Matthew J Wawersik

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Genomics is not only essential for students to understand biology but also provides unprecedented opportunities for undergraduate research. The goal of the Genomics Education Partnership (GEP), a collaboration between a growing number of colleges and universities around the country and the Department of Biology and Genome Center of Washington University in(More)
Germline stem cells (GSCs) in Drosophila are descendants of primordial germ cells (PGCs) specified during embryogenesis. The precise timing of GSC establishment in the testis has not been determined, nor is it known whether mechanisms that control GSC maintenance in the adult are involved in GSC establishment. Here, we determine that PGCs in the developing(More)
There is widespread agreement that science, technology, engineering, and mathematics programs should provide undergraduates with research experience. Practical issues and limited resources, however, make this a challenge. We have developed a bioinformatics project that provides a course-based research experience for students at a diverse group of schools(More)
The type I keratins 14 (K14) and 16 (K16) are distinct in their assembly properties and their expression pattern despite a high degree of sequence identity. Understanding K16 function and regulation is of interest, given its strong induction in keratinocytes located at the wound edge after injury to stratified epithelia. We reported previously that,(More)
Establishment and maintenance of functional stem cells is critical for organ development and tissue homeostasis. Little is known about the mechanisms underlying stem establishment during organogenesis. Drosophila testes are among the most thoroughly characterized systems for studying stem cell behavior, with germline stem cells (GSCs) and somatic cyst stem(More)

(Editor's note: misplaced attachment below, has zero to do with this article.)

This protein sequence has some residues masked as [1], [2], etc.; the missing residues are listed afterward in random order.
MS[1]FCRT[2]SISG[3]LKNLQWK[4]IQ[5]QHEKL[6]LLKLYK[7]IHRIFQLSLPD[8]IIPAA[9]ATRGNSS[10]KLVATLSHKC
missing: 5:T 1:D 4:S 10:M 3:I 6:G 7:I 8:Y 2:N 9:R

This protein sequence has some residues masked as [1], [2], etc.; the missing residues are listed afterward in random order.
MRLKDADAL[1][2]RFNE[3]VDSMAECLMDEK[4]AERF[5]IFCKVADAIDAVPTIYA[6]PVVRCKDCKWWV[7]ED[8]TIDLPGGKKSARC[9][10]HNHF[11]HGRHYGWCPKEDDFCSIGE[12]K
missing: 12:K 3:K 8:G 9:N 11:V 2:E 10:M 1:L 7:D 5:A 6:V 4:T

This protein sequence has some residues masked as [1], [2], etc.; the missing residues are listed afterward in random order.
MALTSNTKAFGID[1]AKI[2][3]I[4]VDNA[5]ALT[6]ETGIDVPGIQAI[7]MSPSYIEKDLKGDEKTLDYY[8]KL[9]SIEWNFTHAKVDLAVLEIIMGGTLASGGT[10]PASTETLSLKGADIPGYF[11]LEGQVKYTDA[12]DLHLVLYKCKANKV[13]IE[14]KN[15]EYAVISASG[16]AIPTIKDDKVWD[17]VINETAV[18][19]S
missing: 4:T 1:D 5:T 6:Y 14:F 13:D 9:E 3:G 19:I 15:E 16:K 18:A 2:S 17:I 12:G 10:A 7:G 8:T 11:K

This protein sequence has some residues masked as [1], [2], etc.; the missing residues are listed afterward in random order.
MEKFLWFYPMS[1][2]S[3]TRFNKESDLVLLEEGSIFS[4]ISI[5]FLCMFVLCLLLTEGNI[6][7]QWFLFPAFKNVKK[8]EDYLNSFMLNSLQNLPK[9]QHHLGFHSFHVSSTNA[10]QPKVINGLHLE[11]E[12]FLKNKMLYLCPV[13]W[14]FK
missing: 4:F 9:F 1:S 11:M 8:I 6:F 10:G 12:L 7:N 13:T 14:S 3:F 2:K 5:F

Wound closure following injury to the skin is a complex process involving both dermal contraction and keratinocyte migration. Murine models of wound healing are potentially useful because of the ability to determine protein function through gene manipulation. Owing to the dominant role of dermal contraction, the technical difficulties in preparing the wound(More)
Eukaryotic cells feature two ubiquitous fibrous cytoskeletal polymers in their cytoplasm: F-actin and microtubules. A third fibrous polymer, intermediate filaments (IFs), appeared more recently in evolution (Fuchs and Cleveland, 1998; Erber et al., 1998). Two common traits define members of the family of IF proteins. First, these proteins exhibit a(More)
Germ cells must develop along distinct male or female paths to produce the sperm or eggs required for sexual reproduction. In both mouse and Drosophila, the sexual identity of germ cells is influenced by the sex of the surrounding somatic tissue (for example, refs 1, 2, reviewed in refs 3, 4); however, little is known about how the soma controls germline(More)
Germ cell identity and development are controlled by autonomous cues in the germ plasm as well as by interactions between germ cells and somatic cells. Here, we investigate the formation of a germ cell-specific organelle, the spectrosome. We find that spectrosome formation is independent of germ cell-soma interactions and is autonomous to the germ cells.(More)
In their 2012 report, the President's Council of Advisors on Science and Technology advocated "replacing standard science laboratory courses with discovery-based research courses"-a challenging proposition that presents practical and pedagogical difficulties. In this paper, we describe our collective experiences working with the Genomics Education(More)